In MSEB, which involved competitive conditions in the power sector, the Commission noted that electricity distribution services constituted a separate market in comparison to electricity generation, transmission and retail services. The Commission identified the electricity distribution services market as the relevant market in the state of Maharashtra (except in Mumbai).
Thus, even in 2017 and 2018, the Commission has continued to define India-wide and regional and local geographic markets. As previously stated, the definition of dominance restricts the Commission from defining global geographic markets, and the Commission expressly recognises this limitation in the Google case.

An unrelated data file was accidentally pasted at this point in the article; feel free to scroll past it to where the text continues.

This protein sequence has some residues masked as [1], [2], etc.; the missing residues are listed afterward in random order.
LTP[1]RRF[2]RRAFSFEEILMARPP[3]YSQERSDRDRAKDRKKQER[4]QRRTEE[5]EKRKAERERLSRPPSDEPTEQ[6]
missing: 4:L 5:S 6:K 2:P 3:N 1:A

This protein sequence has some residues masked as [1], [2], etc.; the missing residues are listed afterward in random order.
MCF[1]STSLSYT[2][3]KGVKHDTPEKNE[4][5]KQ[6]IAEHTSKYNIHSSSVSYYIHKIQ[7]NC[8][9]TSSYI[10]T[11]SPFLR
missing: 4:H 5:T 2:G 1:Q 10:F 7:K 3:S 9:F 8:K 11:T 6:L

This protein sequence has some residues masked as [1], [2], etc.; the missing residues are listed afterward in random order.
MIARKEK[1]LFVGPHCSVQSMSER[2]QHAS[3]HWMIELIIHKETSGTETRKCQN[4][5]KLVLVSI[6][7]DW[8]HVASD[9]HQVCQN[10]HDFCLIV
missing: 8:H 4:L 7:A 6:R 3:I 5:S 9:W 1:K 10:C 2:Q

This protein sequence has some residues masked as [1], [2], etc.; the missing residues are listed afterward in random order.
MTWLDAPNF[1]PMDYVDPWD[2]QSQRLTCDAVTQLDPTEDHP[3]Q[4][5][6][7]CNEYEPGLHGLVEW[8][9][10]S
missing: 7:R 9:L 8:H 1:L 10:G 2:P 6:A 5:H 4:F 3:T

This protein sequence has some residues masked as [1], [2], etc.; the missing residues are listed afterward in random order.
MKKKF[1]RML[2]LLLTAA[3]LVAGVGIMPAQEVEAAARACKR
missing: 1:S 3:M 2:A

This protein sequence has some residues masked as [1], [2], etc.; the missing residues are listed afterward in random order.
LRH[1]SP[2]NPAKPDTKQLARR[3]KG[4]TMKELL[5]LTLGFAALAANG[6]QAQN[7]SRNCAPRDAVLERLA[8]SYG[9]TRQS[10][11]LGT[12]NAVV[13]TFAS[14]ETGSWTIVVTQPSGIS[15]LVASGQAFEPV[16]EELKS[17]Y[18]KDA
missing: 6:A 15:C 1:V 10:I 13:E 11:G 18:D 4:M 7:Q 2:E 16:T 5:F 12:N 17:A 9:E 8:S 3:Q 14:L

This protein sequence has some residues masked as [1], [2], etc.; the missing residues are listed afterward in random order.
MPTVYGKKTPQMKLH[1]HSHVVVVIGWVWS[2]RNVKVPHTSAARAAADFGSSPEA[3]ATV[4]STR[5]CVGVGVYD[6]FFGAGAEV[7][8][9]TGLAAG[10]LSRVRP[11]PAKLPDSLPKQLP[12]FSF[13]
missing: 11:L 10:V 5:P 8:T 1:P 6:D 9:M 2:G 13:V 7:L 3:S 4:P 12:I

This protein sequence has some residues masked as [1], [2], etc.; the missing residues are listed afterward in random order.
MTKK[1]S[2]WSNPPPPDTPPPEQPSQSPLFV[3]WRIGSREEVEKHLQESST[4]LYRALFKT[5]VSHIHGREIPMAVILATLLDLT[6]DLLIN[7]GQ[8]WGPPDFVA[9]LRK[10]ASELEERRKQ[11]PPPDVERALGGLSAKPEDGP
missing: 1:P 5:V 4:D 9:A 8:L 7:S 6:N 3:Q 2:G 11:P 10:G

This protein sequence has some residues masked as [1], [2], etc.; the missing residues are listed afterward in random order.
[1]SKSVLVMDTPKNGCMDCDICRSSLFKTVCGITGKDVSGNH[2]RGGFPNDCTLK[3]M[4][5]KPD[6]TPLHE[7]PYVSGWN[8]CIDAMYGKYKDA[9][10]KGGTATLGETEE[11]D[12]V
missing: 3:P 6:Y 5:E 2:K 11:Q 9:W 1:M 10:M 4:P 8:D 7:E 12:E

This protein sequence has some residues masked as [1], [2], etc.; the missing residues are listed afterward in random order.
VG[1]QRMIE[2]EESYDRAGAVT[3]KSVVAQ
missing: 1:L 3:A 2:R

In assessing dominance and market power in the relevant market, the Commission is required by Section 19 of the Act to assess dominance in the context of a broad range of non-exhaustive factors, including market share, size and resources of the enterprise in question, the size and importance of the competitors, vertical integration, entry barriers and the dependence of consumers on the allegedly dominant enterprise. The role and importance of each of these factors will vary on the facts of each case and the alleged theory of harm, but in its decisions, the Commission will assess dominance of an allegedly dominant enterprise under each of the Section 19 factors. Generally speaking, market share and the size and resources of an enterprise will be the most important criteria in the Commission’s assessment of dominance.